Scientific Paper

An Investigation into the Development of Chloroplast Isolation and “In-Organelle” Digestion Procedures for the Routine Production of Chloroplast DNA Fingerprints of Eucalyptus species

Published in: South African Forestry Journal
Volume 164, issue 1, 1993 , pages: 1–7
DOI: 10.1080/00382167.1993.9629371
Author(s): M. CoulsonUN/FRD Photosynthetic Nitrogen Metabolism Research Unit, Department of Biology, South Africa, B.I. HuckettUN/FRD Photosynthetic Nitrogen Metabolism Research Unit, Department of Biology, South Africa, M.P. WattUN/FRD Photosynthetic Nitrogen Metabolism Research Unit, Department of Biology, South Africa

Abstract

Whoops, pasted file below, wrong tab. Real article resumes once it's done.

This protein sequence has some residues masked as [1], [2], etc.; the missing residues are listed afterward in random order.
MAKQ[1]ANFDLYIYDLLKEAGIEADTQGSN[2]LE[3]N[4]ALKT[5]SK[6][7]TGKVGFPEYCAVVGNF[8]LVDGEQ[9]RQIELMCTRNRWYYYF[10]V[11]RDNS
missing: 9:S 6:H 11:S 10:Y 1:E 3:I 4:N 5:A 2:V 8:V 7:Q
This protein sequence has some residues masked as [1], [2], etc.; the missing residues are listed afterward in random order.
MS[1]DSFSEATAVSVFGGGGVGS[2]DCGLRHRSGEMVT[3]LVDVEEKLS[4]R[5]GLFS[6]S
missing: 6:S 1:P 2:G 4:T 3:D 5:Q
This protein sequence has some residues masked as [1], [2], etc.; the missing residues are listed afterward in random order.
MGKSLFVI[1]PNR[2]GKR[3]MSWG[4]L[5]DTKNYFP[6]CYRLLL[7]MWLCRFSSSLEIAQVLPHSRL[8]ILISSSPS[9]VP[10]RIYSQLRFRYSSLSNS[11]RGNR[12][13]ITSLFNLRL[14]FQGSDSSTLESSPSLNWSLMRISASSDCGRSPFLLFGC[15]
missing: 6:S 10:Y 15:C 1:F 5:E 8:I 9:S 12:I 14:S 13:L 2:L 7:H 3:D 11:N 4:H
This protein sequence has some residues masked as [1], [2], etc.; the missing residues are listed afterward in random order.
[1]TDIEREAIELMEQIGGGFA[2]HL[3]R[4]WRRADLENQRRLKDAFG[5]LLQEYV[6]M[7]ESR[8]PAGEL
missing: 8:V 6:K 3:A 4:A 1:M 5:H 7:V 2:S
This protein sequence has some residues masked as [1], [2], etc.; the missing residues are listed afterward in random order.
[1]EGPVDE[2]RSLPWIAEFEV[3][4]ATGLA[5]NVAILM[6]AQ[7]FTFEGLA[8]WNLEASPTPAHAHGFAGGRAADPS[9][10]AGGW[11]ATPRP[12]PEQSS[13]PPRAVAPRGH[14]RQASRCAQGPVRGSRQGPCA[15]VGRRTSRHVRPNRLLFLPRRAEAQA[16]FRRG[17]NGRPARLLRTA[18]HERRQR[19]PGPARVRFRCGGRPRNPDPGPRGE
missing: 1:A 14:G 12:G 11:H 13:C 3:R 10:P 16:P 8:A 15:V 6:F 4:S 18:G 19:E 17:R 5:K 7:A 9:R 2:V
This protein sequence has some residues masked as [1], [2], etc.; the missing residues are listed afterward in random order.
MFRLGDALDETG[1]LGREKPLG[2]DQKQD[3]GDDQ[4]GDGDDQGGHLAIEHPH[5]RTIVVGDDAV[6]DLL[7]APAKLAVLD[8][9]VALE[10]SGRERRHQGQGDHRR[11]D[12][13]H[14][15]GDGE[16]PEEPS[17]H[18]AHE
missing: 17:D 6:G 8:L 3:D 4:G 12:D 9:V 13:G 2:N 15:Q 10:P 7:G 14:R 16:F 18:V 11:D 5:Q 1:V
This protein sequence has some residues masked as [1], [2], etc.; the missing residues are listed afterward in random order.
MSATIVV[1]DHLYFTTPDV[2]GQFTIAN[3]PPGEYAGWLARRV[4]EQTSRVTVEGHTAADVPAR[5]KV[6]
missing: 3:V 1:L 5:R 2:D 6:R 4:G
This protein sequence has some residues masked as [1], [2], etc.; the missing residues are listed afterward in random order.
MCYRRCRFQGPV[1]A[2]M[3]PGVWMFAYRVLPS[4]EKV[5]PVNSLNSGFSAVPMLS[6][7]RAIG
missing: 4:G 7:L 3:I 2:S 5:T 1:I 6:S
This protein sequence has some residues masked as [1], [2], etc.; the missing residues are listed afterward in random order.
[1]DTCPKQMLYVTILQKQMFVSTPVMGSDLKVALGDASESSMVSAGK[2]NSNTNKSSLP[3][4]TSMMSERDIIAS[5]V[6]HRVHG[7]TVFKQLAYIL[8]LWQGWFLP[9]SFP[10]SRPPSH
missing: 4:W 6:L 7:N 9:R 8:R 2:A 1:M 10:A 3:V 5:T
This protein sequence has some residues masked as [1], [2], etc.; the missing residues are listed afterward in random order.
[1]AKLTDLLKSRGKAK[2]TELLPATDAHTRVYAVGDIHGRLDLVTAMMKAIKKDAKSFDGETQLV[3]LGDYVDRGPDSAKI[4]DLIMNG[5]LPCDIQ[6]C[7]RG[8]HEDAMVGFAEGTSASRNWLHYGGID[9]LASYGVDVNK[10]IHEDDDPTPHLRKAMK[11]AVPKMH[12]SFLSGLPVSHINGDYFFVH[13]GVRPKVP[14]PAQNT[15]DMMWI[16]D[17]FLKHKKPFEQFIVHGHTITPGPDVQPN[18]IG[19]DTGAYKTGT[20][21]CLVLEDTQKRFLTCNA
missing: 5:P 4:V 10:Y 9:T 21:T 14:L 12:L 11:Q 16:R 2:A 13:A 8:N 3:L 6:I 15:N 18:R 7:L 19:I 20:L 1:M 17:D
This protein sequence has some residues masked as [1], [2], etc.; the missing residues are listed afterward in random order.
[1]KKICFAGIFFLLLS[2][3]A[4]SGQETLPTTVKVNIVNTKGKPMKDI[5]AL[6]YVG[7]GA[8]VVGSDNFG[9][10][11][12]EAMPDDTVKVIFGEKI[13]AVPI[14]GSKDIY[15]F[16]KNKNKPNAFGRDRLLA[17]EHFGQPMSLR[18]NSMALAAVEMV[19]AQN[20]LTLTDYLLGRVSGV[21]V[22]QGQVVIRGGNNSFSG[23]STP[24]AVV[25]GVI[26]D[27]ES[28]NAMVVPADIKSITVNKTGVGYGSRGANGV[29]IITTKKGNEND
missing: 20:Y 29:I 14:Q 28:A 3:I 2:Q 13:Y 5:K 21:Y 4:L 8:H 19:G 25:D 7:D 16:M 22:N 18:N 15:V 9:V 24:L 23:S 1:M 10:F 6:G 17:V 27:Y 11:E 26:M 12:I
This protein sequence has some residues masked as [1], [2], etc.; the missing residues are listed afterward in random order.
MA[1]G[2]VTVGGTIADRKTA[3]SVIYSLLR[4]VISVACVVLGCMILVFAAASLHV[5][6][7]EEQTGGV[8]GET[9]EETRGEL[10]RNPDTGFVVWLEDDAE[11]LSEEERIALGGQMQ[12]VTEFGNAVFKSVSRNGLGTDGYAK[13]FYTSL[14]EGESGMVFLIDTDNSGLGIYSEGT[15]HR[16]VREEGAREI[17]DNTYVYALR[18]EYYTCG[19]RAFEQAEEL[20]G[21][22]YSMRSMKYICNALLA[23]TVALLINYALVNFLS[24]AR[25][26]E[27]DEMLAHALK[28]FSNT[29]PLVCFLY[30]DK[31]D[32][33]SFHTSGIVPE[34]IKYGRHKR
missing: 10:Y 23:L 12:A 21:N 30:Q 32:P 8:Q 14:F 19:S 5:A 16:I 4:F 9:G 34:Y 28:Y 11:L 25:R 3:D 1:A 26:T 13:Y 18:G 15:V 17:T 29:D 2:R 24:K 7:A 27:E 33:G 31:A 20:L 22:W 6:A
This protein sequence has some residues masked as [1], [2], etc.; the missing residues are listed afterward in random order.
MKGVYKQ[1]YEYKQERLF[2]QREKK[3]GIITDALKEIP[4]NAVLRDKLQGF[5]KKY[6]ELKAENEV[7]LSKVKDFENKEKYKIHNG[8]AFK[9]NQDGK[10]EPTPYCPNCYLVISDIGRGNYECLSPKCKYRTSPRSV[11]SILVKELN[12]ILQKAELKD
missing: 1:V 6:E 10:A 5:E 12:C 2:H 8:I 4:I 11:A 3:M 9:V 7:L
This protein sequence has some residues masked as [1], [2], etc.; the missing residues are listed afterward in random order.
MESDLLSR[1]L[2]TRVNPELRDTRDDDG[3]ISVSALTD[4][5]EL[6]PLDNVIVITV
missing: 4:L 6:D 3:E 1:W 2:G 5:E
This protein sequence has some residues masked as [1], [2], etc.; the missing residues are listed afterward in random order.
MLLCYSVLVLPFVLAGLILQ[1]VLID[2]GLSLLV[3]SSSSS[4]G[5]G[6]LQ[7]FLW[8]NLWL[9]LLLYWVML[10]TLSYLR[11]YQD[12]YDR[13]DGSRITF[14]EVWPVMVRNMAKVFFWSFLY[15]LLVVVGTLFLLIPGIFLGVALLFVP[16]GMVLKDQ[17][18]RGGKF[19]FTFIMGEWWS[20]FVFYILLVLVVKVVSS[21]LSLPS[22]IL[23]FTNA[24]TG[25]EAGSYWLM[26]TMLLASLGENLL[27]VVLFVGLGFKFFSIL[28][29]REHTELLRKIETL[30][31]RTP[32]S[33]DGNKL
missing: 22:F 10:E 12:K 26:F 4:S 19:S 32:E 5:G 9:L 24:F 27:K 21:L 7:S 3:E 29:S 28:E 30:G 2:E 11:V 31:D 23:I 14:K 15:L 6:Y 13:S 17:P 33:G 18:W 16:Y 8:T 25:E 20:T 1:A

The technique of “in-organelle” DNA digestion was assessed with regard to its applicability to the production of eucalypt chloroplast DNA (cpDNA) restriction fragments. Because of the waxy cuticle, high incidence of thickened tissue and presence of phenolic compounds in eucalypt leaves, it was necessary to devise an effective protocol for the isolation of high yields of purified chloroplasts. Eucalyptus grandis S/N M6 was selected as the model for this purpose. “In organelle” digestion of the resultant E. grandis chloroplasts (450–600 μg chlorophyll) with Bgl II, followed by electrophoretic separation of fragments, produced a well resolved profile clearly distinguishable from that of an outgroup, Spinacea oleracea. However, the described chloroplast isolation procedure was found to be non-optimal when applied to E. grandis TAG 5, E. grandis TAG 14, E. nitens and E. macarthurii (yields ranged from 0,0 to 5,3 μ g chlorophyll/g fresh mass). On account of the requirement that the chloroplast extraction protocol be optimised for each lineage, it is concluded that cpDNA analysis of eucalypts via the route of “in-organelle” digestion is impractical for incorporation into a diagnostic routine.

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